Reputation and incentives in online social systems
- Online social systems are quickly becoming fundamental to a large part of the modern world, as the platforms for an ever-increasing diversity of aspects of daily life. This thesis aims to develop principled foundations for the reputation and incentive mechanisms that underpin online social systems. These social mechanisms are studied at various levels of resolution: at a microscale, where the atomic units of online social behavior exist; at a mesoscale, where these atomic units coalesce into collective phenomena that affect groups of people; and at a macroscale, where patterns of social interaction in entire communities are guided by the social mechanisms we design. Work in this thesis begins with an examination of the user-to-user evaluations that form the basis of reputation systems across different domains, and shows how relative similarity and relative status play critical roles in shaping these evaluations. We apply this understanding to successfully predict how communities synthesize the many evaluations of a single person into a collective opinion of their reputation. We also investigate how the structure of feedback from social mechanisms can be used to identify content of long-term value in the important domain of question-answering sites. Finally, we introduce a framework for understanding the incentive structures introduced by badge systems. We develop a model for reasoning about user behavior in the presence of badges, and then validate its predictions on real-world data. We find that badges can influence and steer user behavior on a site---leading both to increased participation and to changes in the mix of activities a user pursues. Several robust design principles emerge from our framework that could potentially aid in the design of incentives for a broad range of sites. Finally, we discuss our implementation of a large-scale badge system to 100,000 students on an online education platform. We find a fivefold increase in forum engagement as a result of our system. Overall, we find that studying social mechanisms at all levels of resolution leads to principled foundations that can improve the design of reputation and incentive systems.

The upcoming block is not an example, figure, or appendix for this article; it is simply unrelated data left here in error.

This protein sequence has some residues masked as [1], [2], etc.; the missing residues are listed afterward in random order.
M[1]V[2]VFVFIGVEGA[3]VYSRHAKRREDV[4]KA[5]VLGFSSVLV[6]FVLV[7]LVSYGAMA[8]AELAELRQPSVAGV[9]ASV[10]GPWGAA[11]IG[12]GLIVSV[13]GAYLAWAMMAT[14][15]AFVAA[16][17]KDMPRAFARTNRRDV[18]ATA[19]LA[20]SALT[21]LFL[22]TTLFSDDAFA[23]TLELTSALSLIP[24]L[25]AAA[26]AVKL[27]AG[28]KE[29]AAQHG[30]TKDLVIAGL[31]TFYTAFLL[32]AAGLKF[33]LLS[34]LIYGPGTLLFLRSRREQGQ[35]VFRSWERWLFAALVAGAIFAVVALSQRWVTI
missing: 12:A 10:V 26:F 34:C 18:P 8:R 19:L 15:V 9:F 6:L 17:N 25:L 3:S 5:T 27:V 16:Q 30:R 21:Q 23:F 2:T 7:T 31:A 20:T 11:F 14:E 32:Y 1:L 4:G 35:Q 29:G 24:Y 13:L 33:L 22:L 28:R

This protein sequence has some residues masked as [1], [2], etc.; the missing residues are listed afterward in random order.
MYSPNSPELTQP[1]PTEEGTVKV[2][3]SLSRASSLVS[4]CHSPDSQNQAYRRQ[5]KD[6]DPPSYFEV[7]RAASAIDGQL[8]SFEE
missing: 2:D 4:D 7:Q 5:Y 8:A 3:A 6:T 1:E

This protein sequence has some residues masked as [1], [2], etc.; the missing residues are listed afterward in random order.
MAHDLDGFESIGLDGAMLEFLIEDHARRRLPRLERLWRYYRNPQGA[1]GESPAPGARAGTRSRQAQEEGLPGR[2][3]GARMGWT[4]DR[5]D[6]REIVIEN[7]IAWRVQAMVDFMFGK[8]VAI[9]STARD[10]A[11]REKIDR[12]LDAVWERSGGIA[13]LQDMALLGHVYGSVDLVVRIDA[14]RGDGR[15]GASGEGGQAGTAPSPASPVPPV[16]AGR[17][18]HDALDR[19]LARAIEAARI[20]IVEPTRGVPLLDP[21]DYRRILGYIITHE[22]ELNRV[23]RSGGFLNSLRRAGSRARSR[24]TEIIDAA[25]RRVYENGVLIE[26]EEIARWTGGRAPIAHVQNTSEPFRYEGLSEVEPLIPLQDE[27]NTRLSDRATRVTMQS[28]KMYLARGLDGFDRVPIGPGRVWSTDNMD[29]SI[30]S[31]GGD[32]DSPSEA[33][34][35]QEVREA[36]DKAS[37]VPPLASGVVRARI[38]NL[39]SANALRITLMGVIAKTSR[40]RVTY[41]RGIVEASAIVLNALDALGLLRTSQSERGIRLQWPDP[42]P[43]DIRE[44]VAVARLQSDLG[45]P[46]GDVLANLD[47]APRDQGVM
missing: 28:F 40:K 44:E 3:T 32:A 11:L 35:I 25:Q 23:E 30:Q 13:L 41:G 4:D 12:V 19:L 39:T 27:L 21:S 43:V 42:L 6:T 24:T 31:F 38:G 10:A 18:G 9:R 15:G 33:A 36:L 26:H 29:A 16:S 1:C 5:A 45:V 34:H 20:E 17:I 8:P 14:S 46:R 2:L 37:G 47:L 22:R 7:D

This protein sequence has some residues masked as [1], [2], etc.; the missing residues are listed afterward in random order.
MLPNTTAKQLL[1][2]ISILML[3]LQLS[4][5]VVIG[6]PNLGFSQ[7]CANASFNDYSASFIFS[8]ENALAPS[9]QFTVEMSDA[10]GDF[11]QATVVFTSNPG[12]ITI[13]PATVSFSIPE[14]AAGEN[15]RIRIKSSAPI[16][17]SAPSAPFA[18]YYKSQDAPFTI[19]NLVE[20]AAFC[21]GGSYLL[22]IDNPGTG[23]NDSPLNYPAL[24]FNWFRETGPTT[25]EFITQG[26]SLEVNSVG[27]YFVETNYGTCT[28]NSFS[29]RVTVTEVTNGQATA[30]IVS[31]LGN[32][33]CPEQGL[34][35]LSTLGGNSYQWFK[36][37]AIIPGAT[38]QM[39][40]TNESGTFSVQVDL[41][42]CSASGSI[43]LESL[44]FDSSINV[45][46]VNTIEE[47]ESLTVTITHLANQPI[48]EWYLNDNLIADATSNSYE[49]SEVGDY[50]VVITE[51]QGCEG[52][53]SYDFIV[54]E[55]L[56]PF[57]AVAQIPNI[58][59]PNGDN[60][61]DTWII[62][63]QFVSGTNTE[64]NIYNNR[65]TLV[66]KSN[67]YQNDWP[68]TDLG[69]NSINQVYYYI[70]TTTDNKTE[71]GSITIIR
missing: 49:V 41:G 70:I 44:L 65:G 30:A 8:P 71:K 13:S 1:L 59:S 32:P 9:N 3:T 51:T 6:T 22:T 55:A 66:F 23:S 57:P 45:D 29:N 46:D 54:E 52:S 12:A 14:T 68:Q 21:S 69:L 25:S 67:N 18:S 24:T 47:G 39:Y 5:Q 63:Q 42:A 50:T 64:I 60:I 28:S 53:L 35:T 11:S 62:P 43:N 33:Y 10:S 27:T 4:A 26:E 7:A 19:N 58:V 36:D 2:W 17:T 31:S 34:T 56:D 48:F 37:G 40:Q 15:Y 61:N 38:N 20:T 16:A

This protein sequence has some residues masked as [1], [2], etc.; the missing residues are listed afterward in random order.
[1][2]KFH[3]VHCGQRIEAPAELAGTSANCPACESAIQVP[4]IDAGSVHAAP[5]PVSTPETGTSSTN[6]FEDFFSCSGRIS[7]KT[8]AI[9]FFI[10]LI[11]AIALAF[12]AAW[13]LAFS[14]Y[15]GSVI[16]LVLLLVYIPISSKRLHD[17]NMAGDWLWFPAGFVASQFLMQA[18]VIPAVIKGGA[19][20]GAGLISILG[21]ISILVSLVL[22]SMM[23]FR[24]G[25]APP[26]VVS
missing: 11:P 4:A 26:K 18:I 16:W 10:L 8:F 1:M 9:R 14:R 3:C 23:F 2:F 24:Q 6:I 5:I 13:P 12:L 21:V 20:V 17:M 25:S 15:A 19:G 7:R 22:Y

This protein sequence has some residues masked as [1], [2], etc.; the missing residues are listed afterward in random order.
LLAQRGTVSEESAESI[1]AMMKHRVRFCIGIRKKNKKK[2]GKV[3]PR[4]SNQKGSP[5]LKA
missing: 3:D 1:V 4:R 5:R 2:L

|Type of resource
|electronic; electronic resource; remote
|1 online resource.
|Stanford University, Department of Computer Science.
|Jurafsky, Dan, 1962-
|Jurafsky, Dan, 1962-
|Statement of responsibility
|Submitted to the Department of Computer Science.
|Thesis (Ph.D.)--Stanford University, 2016.
- © 2016 by Ashton Anderson
- This work is licensed under a Creative Commons Attribution Non Commercial 3.0 Unported license (CC BY-NC).
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